Mouth Bacteria May Trigger Certain Types of Cancer
Not one, but two recent studies suggest that a certain type of bacteria found in the mouth may trigger colorectal cancer, the second leading cause of death from cancer among Americans.
Both studies published last week suggest that if a certain type of gut bacteria is found in the mouth it can influence the immune response and switch on cancer genes and thus trigger colorectal cancer, more commonly known as colon cancer. These studies were published in the August online issue of the Journal Cell, Host & Microbe.
The human body contains trillions of bacteria in its gut, bacteria that maintains our health by training the immune system and also by assisting in the digestion of food. However, these bacteria can also trigger disease.
Researchers found that an imbalance between the “good” and the “bad” gut bacteria in our bodies can promote colon cancer. They found that a genus of bacteria called Fusobacteria, a bacteria found in the mouth, is abundant in tissues from colorectal cancer patients.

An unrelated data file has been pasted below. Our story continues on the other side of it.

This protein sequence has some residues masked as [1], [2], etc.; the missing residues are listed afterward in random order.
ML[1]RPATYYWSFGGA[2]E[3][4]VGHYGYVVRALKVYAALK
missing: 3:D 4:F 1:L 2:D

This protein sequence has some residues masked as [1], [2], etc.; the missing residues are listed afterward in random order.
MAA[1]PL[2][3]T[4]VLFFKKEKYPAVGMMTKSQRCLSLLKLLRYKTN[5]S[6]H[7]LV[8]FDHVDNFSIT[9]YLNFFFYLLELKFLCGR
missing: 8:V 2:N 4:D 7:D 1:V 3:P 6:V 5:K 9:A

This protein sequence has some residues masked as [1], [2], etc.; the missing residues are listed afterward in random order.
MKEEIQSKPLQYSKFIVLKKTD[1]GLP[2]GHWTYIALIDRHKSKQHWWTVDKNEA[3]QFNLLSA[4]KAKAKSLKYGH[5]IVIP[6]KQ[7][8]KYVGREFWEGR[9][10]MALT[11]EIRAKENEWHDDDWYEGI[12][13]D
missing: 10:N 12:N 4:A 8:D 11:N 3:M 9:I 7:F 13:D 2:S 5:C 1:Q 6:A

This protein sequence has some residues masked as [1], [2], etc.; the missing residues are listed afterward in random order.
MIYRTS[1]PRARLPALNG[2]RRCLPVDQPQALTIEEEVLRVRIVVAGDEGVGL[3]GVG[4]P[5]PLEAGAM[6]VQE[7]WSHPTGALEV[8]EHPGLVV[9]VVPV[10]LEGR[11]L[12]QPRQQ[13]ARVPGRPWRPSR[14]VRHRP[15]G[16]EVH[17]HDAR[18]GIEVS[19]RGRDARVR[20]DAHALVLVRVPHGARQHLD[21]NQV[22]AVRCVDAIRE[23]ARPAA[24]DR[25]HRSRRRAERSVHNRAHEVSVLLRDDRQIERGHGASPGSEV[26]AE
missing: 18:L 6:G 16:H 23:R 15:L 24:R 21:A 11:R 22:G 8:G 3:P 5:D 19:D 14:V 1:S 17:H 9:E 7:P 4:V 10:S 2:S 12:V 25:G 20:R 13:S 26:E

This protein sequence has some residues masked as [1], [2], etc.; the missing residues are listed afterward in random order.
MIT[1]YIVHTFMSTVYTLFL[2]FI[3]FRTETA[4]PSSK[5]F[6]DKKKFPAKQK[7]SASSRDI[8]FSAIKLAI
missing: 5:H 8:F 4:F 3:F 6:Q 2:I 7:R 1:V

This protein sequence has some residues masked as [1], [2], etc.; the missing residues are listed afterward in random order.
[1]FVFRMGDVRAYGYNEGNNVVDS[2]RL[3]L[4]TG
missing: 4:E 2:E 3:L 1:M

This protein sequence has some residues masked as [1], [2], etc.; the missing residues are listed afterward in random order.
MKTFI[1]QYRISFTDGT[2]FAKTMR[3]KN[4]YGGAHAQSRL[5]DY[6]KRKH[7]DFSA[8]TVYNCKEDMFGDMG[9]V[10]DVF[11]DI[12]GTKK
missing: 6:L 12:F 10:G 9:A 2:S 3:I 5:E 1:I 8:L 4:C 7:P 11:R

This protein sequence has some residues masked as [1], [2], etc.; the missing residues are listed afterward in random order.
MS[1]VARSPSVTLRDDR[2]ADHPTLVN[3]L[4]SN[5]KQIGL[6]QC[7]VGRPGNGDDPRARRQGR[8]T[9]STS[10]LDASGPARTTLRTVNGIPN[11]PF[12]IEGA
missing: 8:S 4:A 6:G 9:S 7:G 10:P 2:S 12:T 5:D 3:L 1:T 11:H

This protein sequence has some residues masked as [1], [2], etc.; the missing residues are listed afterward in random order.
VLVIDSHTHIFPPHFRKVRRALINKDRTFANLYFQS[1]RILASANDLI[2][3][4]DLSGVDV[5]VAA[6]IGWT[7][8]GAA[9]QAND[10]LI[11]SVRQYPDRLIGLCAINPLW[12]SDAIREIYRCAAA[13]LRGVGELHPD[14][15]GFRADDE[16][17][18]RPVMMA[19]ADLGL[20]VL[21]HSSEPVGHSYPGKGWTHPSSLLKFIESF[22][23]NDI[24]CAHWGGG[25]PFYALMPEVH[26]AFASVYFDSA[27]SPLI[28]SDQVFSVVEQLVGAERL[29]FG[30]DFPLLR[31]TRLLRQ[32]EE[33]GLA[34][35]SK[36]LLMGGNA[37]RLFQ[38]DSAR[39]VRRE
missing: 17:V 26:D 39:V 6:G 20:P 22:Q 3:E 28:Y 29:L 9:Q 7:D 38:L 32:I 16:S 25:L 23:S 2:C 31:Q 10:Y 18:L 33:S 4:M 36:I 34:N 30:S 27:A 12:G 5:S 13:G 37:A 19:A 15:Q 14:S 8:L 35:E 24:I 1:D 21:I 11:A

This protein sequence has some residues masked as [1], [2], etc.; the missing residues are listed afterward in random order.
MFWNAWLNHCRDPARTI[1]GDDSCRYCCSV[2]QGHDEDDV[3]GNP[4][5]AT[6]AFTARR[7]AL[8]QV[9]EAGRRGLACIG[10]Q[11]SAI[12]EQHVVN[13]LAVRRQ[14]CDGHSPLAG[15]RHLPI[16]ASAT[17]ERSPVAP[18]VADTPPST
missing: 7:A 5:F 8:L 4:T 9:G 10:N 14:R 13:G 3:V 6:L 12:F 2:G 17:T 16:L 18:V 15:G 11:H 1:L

In the first study, Fusobacteria was found in benign tumors that can become cancerous over time. Researcher believe this suggests that this bacteria can contribute to the early stages of tumor formation.
In the second study, researchers found that Fusobacteria use a molecule that lives on the surface of the bacterial cell to stick to and then invade human colorectal cancer cells. This molecule – FadA – “switches on genes that trigger inflammation in human cancer cells, spur cancer growth, and spurs tumor formation.”
The study revealed that tissue from healthy individuals have much lower levels of FadA than that tissue from patients with benign or cancerous colorectal tumors.
One may wonder how this research may help in the prevention of colorectal cancer? Researchers believe these findings will lead to more timely and improved ways of diagnosing, preventing and treating colon cancer.
Wendy Garrett of the Harvard School of Public Health and a senior author of one study said, “Fusobacteria may provide not only a new way to group or describe colon cancers but also, more importantly, a new perspective on how to target pathways to halt tumor growth and spread.”
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